However, if and when your discussions with a potential employer do reach this stage, then the rules require disclosure within three business days after beginning negotiations or formalizing an employment or compensation agreement. Disclosure forms are available from the ethics committee and are on its Web site. These forms require disclosure of the name of the potential employer, the date you began negotiations or reached an employment agreement, and a certification that you will recuse yourself from any official matter that would present even the appearance of a conflict of interest in connection with the potential employer. In the case of such recusal, you also must file a recusal form with the ethics committee, acknowledging that you may not directly or indirectly participate in any official matter with the potential employer.
From your questions, it appears that these disclosure requirements have given you pause. This is understandable. After all, in the private sector, employees frequently explore job changes without the knowledge of their current employer. Because of your concern, you raise the question of whether the ethics committee would have jurisdiction over you after you leave the House.
Never say never, but it seems extremely unlikely that the ethics committee would attempt to assert jurisdiction over a former House staffer. Neither the constitutional nor statutory bases for the authority of the ethics committee appear to confer jurisdiction over staffers and Members once they leave the House. In fact, the ethics committee has explicitly acknowledged this limitation on its jurisdiction. For example, in its December 2006 report regarding former Rep. Mark Foley’s (R-Fla.) alleged improprieties with House pages, the committee declined to take action against Foley, stating that it lacks “disciplinary authority” over former employees.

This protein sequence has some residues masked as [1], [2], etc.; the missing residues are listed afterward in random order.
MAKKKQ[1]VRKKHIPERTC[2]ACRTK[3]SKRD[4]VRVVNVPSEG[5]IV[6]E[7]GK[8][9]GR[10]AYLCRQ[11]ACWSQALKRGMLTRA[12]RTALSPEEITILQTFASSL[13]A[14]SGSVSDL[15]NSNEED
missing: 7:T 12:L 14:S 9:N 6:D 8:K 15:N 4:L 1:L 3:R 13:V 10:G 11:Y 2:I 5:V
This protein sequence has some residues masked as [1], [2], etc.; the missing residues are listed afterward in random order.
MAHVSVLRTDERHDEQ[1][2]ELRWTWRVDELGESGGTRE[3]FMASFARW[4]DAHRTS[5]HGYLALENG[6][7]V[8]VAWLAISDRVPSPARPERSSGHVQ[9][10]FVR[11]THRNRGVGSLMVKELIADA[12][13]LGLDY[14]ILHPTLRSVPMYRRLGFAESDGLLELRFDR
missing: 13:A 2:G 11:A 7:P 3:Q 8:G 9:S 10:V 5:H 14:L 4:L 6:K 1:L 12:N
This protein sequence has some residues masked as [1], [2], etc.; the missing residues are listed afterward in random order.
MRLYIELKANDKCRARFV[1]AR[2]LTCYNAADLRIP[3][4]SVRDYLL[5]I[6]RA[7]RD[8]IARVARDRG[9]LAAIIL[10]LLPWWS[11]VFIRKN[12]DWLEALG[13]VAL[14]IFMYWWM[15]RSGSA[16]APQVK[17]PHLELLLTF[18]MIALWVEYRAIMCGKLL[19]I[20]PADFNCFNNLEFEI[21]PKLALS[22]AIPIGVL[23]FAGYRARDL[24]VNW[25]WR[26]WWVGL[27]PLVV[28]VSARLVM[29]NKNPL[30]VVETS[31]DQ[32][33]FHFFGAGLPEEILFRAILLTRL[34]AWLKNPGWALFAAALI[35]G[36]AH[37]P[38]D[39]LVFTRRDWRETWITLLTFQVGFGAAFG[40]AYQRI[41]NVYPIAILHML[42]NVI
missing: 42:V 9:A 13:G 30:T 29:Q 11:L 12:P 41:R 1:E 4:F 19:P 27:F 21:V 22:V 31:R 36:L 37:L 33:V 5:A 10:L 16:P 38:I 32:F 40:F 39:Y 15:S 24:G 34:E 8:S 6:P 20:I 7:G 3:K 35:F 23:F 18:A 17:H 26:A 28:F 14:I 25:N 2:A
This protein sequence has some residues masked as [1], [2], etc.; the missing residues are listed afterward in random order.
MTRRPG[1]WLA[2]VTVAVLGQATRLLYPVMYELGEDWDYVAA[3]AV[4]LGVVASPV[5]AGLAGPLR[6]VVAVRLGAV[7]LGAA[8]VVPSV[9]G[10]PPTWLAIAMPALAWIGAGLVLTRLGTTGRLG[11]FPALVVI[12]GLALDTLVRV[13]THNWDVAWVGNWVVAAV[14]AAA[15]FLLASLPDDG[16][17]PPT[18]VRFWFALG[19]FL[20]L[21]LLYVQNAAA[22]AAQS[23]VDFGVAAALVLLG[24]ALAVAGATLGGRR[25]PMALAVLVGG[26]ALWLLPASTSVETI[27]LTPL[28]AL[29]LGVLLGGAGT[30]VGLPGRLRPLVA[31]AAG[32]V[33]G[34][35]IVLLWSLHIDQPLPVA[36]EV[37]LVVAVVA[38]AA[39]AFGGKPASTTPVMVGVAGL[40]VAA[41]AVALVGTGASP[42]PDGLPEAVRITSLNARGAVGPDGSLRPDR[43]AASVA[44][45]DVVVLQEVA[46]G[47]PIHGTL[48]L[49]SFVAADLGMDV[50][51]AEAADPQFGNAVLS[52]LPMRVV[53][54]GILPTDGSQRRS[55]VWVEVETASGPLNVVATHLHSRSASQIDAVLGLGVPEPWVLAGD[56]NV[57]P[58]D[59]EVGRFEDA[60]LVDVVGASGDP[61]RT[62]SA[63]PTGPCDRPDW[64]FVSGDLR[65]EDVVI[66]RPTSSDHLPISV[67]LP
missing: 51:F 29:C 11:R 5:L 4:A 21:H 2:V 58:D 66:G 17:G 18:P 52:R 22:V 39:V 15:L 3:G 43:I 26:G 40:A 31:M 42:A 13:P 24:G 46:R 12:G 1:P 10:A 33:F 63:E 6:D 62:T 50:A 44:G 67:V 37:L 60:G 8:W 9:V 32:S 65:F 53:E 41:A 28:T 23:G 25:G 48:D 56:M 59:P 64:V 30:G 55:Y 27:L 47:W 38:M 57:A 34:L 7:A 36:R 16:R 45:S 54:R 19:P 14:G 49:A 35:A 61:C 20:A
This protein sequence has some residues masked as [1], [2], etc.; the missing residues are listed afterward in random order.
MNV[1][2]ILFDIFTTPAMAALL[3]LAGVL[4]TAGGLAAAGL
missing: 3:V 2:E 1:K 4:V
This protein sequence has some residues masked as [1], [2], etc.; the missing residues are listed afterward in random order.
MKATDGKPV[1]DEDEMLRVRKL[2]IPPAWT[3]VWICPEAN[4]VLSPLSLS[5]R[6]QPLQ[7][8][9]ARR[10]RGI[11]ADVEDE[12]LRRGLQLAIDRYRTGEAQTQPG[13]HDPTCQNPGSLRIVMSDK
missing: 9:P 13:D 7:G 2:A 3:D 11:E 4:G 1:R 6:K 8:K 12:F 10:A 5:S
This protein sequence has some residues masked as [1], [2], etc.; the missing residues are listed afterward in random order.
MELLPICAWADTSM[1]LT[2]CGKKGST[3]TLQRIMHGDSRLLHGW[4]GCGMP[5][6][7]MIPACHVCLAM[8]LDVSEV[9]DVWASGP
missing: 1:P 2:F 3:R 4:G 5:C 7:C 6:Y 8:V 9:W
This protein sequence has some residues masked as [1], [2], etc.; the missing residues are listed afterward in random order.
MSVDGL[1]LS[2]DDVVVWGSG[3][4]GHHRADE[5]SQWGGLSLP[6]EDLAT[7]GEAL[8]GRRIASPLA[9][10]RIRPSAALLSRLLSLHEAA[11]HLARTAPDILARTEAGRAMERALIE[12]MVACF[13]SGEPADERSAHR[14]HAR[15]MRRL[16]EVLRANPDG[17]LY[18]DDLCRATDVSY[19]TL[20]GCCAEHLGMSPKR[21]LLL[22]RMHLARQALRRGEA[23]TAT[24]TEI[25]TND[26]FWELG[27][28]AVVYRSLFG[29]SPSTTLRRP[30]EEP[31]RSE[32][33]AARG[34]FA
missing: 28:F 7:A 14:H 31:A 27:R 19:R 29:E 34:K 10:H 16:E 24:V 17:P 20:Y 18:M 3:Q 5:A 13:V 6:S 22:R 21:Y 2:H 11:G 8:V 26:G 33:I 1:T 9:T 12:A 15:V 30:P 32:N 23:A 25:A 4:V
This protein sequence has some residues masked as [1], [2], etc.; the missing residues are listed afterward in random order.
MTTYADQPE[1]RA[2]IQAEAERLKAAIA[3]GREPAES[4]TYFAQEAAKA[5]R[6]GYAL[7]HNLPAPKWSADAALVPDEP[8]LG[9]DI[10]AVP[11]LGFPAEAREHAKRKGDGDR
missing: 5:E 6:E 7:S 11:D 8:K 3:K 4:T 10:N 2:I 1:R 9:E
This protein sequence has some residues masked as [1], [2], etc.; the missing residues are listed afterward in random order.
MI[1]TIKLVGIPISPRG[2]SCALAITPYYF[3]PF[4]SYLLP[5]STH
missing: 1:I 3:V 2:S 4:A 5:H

This doesn’t mean, of course, that no risks lie in ignoring your obligations regarding employment negotiations. For one, assuming you are a “very senior staffer,” you clearly are subject to the disclosure rules now. Second, engaging in negotiations while still a staffer subjects you to ethical obligations beyond merely disclosure and recusal. For a good summary of the additional obligations, see the committee’s Sept. 29, 2006, memorandum regarding post- employment restrictions for staff. Third, after negotiating with private employers, you might change your mind and remain in the House, in which case the ethics committee would retain jurisdiction over you. Finally, even if you leave the House with nothing coming to light, if it ever were to come out that you had ignored your ethical obligations before leaving, it might tarnish not only your own reputation, but also those of both your former employer in the House and your new employer in the private sector.
Whatever you decide, make sure you are aware of the risks before you act. And take care of your daughter!
C. Simon Davidson is an attorney in the Washington, D.C., office of McGuireWoods LLP. Click here to submit questions. Readers should not treat his column as legal advice. Questions are not confidential and do not create any attorney-client relationship.